The Plain Dealer: April 26, 1983
Terry Carter, whom viewers will remember for his portrayals cf "Sgt. Joe Broadhurst" in McCloud and "Col. TIgh" in Battlestar Galactica, was here last week huddling with leaders of the black community to raise funds for a pilot of a projected television series.
Of particular interest to me was Carter's motivation for launching such a project, which would correct, if only in a small way, the woeful under-representation of blacks on television.
Carter, a handsome and articulate man with three decades of acting experience, explained the plight of black actors, that of being nearly unable to find work of any kind, especially in meaningful roles. He said:
"The black actor is once again being excluded from television and, for that matter, feature films as well. The advances made during the 1970s have not only been brought to a standstill but actually pushed back. I'm afraid the 'Sounder' cycle Is over, even the 'Heat of the Night' cycle.
"I've just come from meeting leaders of the Cleveland black community. There were lawyers, doctors, judges, educators and others who have been very successful in the world of business and finance, persons who never will be represented on television if things continue the way they are.
"It truly saddens me that black children growing up in the ghettos do not have a chance to see on television positive role models such as the men and women I met today. If they see any black at all it is usually a jive-talking dude who's playing on the wrong side of the law.
"Just think how this country would benefit if those kids in the ghetto could be made to understand that there is a way out of poverty other than sports, that there is another way of getting their piece of the American pie. If they did, just think how many would be dissuaded from a life of crime.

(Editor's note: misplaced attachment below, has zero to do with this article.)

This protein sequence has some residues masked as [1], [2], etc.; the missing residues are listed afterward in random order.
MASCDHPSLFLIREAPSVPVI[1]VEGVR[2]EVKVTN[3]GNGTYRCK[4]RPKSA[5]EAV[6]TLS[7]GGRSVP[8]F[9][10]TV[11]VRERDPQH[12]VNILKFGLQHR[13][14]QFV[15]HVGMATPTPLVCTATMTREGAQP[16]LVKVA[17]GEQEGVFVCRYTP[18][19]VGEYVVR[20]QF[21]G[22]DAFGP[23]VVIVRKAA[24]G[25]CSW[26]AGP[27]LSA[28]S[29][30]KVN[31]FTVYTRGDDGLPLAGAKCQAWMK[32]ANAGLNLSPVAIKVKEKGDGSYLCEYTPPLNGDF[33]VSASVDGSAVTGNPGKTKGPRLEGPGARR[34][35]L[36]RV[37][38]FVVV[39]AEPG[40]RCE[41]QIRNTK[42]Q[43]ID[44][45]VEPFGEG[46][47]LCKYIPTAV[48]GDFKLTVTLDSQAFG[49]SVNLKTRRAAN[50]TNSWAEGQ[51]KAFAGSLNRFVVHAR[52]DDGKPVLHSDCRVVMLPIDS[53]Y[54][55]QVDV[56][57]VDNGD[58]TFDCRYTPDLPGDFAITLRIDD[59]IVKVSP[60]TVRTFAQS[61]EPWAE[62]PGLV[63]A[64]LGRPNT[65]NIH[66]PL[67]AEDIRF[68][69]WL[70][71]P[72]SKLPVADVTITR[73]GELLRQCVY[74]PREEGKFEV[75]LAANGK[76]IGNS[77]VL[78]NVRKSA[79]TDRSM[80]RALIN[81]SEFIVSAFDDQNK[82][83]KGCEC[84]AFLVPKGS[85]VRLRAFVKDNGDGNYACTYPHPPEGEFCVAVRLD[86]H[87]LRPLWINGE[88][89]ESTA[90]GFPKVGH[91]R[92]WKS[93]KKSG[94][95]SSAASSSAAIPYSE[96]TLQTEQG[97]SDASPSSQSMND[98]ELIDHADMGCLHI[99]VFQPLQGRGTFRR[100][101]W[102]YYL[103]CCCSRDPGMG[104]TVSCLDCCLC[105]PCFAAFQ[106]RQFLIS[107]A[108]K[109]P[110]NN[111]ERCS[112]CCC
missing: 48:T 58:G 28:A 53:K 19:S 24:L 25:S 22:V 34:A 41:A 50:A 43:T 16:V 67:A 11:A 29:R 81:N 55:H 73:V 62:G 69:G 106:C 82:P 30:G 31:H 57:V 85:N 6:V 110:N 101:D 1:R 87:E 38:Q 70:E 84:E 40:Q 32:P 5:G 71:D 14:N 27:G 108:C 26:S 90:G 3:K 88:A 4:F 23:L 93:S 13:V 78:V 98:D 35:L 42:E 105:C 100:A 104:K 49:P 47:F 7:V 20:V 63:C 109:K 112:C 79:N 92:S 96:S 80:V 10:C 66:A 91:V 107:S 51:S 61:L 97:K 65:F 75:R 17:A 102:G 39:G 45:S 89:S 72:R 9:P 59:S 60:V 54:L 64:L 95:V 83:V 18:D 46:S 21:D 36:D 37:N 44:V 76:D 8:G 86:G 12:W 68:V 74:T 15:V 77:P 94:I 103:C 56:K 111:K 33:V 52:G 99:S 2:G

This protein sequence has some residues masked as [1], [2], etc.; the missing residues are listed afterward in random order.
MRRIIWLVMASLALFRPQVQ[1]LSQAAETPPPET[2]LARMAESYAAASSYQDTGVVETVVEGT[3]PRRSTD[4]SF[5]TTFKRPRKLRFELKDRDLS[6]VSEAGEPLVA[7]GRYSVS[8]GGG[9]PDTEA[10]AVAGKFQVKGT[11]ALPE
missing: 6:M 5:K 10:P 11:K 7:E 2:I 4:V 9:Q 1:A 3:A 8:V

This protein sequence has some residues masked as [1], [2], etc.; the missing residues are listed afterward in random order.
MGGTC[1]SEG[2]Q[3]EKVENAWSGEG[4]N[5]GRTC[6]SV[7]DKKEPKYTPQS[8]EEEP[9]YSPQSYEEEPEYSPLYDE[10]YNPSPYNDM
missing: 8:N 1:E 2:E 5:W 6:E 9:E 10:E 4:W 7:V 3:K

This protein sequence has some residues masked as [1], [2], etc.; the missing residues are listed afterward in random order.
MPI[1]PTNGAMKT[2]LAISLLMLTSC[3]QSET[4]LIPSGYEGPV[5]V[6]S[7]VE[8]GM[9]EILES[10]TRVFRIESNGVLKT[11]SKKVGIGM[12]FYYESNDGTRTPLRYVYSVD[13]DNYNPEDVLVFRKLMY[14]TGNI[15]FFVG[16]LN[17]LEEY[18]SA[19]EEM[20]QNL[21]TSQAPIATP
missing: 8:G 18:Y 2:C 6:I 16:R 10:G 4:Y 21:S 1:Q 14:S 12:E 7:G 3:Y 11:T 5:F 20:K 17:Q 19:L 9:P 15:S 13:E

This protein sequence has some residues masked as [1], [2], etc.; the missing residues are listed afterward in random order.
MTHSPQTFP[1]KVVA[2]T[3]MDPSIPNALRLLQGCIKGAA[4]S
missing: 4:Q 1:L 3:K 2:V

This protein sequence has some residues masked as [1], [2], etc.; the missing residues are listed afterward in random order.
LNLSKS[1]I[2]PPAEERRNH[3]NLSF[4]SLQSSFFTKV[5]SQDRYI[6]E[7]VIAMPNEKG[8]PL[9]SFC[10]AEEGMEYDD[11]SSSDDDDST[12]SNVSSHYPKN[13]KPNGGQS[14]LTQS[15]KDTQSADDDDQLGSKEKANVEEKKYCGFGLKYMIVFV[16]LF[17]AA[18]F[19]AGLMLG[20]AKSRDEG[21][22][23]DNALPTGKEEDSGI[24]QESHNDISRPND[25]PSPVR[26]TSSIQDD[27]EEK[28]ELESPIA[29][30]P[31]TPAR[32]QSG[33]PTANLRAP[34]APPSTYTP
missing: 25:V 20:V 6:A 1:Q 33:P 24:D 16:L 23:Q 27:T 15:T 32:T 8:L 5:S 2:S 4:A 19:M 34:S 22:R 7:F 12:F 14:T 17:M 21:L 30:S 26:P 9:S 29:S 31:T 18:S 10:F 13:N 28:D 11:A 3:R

"It might sound farfetched, but I know that if black kids saw black lawyers, doctors and what have you on television, and saw them in representative numbers and not token ones, they would come to believe in the American dream as much as the more fortunate middle-class blacks do."
Carter considers himself one of the more fortunate blacks of his generation. He came from a middle-class family that stressed the importance of education and making one's way in mainstream America. He planned to enter law school but was bitten by the acting bug and never recovered.
"Though I'll always consider myself an actor first, it's a good thing I have other things going," he said. "I have worked exactly two weeks as an actor since Galactica went off the tube, and that was in 1980. If I didn't have my production company Meta-4, I don't know what I would have done to support myself.
"Of course, I'm only one among a great number of black actors who can't find work in television or feature films. Someone told me that only a dozen black actors made more than 50,000 last year, and that sounds about right from what I hear on the streets of Hollywood.
"I know there are thousands of white actors, talented ones, who can't find work either. I sympathize with them, but at the same time, they can't complain about being under-represented in films and television."
Asked why he had chosen Cleveland to be the setting of a series, he said.
"That's easy. My associate producer Tom Hughes is from Cleveland and he told me the city perfect for the kind of series we intended to do. It focuses on a black lawyer who dedicates himself to protecting the rights of children. When I first planned the series, I had Boston in mind, but Tom talked me out of it. Tom, by the way, is white."
Did his creation of a character who Is a lawyer have anything to do with his one time ambition?
"It sure did," he said and laughed. "If I can't be a real attorney, I'll be one on television. The series, if we ever sell it to a network or whatever, is going to be called Letter of the Law and the main character is a man named John Paul Letter.
"If we can interest a network or a paycable system, we'll cover our bets by producing the pilot as a feature film. That way we will have a better chance to recoup the money invested. However, we have our sights set on it being a series on television for all the previous stated reasons."
Since positive role models for black children are almost non-existent, the leaders of the black community here have an opportunity to help in righting a wrong, even if only partially. More to the point, they couldn't have found a more talented or better man than Terry Carter to lead the way.